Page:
=FORMAT(DateField,"MMM dd, yyyy hh:mm:ss tt")Aug 23, 2010 01:43:33 PM

Note: FormatDateTime function can also be used to format the date field e.g. =FormatDateTime(Fields!BirthDate.Value, DateFormat.ShortDate)

DateAdd - Returns a Date value containing a date and time value to which a specified time interval has been added. this function can be used in an expression to add/substract time(day, month, year, sec etc.) from given date field:
=DateAdd(DateInterval.Month, 6, Parameters!StartDate.Value)

DateDiff - Returns a Long value specifying the number of time intervals between two Date values.

DatePart - Returns an Integer value containing the specified component of a given Date value.

=DatePart(DateInterval.Quarter,Fields!BirthDate.Value, FirstDayOfWeek.System, FirstWeekOfYear.System)

There are many other Date &Time functions which can be used expression:

String Functions
• Combine more than one field by using concatenation operators and Visual Basic constants. The following expression returns two fields, each on a separate line in the same text box:
=Fields!FirstName.Value & vbCrLf & Fields!LastName.Value

•Format dates and numbers in a string with the Format function.
=Format(Parameters!StartDate.Value, "M/D") & " through " & Format(Parameters!EndDate.Value, "M/D")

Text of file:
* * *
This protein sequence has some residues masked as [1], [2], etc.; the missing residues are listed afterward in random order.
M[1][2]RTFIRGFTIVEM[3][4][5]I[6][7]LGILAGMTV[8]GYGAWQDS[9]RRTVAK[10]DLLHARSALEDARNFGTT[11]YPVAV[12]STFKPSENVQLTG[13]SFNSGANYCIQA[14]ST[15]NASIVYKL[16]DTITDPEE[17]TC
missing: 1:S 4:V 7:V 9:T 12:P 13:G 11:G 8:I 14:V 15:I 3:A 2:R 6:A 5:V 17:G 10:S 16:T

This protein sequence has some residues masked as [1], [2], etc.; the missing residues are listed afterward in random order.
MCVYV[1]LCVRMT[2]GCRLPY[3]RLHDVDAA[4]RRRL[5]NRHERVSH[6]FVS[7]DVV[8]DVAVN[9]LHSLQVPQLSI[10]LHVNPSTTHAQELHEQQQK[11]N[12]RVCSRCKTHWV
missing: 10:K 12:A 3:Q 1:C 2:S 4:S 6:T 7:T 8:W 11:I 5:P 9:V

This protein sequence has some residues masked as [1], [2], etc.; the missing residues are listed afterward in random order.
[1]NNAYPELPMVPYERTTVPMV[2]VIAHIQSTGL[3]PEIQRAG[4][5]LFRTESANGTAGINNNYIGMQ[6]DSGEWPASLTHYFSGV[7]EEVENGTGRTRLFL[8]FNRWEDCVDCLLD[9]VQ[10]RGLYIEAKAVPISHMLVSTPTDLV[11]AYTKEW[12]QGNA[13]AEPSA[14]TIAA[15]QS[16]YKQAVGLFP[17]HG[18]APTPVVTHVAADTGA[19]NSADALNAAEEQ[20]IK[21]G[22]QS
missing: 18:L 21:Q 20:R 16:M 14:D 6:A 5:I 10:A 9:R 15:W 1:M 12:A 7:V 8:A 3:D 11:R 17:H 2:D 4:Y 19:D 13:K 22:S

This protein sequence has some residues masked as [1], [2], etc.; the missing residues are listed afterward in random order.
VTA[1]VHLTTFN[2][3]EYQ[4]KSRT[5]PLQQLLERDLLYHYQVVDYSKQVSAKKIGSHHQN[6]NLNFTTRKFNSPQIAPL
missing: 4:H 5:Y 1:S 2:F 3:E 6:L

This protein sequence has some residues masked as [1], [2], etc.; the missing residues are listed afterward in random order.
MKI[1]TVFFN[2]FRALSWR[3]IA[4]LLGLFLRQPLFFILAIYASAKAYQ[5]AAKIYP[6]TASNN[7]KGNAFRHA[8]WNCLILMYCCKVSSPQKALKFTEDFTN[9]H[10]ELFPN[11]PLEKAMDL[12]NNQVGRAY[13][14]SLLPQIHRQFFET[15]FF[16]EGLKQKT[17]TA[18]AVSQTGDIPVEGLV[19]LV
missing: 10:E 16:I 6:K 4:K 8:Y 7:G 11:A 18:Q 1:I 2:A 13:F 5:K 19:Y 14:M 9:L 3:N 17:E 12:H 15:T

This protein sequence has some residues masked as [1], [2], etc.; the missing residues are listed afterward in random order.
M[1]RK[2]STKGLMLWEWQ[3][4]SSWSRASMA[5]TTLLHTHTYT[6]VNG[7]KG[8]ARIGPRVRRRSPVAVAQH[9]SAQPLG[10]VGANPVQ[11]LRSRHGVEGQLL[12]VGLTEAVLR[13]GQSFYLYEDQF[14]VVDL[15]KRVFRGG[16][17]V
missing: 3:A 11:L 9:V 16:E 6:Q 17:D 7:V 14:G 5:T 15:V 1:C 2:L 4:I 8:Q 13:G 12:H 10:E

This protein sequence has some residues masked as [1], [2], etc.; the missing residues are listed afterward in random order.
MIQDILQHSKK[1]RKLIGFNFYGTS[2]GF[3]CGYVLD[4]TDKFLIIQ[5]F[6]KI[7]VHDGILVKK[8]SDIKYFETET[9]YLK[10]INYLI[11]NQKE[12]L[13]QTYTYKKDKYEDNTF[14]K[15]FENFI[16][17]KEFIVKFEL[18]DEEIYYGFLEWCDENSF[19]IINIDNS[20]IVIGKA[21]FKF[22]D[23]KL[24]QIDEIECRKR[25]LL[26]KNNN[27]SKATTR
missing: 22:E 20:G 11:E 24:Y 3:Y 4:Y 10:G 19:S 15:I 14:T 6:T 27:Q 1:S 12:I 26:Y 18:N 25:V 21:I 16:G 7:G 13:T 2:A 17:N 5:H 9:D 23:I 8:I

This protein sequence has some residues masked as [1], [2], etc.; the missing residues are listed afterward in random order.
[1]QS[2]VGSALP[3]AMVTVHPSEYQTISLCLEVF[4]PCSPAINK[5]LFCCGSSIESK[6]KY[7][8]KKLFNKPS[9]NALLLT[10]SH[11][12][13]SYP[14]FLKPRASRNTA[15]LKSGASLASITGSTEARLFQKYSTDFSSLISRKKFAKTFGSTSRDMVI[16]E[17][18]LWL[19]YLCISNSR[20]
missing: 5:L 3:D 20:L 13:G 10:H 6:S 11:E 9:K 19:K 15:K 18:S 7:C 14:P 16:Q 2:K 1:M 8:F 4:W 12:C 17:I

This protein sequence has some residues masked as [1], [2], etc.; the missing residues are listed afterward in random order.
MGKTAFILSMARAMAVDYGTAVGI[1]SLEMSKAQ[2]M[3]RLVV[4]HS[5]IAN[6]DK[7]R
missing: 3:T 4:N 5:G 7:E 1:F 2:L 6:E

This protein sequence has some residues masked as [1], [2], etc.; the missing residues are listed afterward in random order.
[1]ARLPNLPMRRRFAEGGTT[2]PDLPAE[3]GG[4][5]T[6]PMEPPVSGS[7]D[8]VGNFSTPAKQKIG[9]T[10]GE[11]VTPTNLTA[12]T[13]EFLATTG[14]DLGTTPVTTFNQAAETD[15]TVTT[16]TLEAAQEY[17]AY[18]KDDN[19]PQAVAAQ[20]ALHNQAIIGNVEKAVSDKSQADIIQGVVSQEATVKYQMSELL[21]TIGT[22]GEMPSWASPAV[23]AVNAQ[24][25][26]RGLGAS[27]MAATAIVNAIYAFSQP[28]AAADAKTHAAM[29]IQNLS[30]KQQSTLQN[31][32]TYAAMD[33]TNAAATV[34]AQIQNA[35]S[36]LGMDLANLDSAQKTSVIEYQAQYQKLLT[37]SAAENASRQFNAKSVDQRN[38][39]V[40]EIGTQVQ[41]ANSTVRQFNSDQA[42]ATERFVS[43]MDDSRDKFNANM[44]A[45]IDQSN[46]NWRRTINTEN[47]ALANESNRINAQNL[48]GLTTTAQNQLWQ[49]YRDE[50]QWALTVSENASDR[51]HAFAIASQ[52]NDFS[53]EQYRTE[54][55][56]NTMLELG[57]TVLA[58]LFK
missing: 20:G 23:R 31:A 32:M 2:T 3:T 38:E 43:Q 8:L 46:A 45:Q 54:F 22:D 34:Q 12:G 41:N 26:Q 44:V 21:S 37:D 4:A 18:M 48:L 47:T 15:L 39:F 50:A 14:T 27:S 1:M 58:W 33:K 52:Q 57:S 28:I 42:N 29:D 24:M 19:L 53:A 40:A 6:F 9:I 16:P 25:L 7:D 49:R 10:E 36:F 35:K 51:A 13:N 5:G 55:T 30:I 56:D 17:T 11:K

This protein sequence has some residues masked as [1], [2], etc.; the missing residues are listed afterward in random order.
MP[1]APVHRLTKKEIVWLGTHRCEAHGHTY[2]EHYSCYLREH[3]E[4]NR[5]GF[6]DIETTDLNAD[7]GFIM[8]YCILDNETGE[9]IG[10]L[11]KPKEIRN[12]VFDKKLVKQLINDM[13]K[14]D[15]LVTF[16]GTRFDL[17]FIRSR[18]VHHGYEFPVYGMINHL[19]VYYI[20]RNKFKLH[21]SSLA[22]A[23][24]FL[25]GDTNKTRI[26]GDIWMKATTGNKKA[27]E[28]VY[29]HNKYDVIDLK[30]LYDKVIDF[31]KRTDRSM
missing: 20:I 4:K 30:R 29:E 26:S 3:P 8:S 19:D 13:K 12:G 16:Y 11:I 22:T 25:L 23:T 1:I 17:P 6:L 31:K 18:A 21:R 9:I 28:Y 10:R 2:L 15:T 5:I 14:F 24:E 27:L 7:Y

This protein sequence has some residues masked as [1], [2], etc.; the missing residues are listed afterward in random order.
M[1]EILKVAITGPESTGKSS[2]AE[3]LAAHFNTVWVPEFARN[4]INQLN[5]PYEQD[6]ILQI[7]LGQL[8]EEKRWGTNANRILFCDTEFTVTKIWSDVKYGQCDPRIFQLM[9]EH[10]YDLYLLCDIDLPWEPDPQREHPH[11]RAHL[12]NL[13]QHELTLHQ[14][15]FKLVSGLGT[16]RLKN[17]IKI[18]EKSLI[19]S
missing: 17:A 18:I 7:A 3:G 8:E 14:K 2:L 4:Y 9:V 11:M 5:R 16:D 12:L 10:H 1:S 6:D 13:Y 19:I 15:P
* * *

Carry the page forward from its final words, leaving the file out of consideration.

•The Right, Len, and InStr functions are useful for returning a substring, for example, trimming DOMAIN\username to just the user name. The following expression returns the part of the string to the right of a backslash (\) character from a parameter named User:
=Right(Parameters!User.Value, Len(Parameters!User.Value) - InStr(Parameters!User.Value, "\"))

The following expression results in the same value as the previous one, using members of the .NET Framework System.String class instead of Visual Basic functions:
=User!UserID.Substring(User!UserID.IndexOf("\")+1, User!UserID.Length-User!UserID.IndexOf("\")-1)

Join - Display the selected values from a multivalue parameter

•The Regex functions from the .NET Framework System.Text.RegularExpressions are useful for changing the format of existing strings, for example, formatting a telephone number. The following expression uses the Replace function to change the format of a ten-digit telephone number in a field from "nnn-nnn-nnnn" to "(nnn) nnn-nnnn":
=System.Text.RegularExpressions.Regex.Replace(Fields!Phone.Value, "(\d{3})[ -.]*(\d{3})[ -.]*(\d{4})", "($1) $2-$3")

There are many other function which can be used in expression as shown below:

Conversion Functions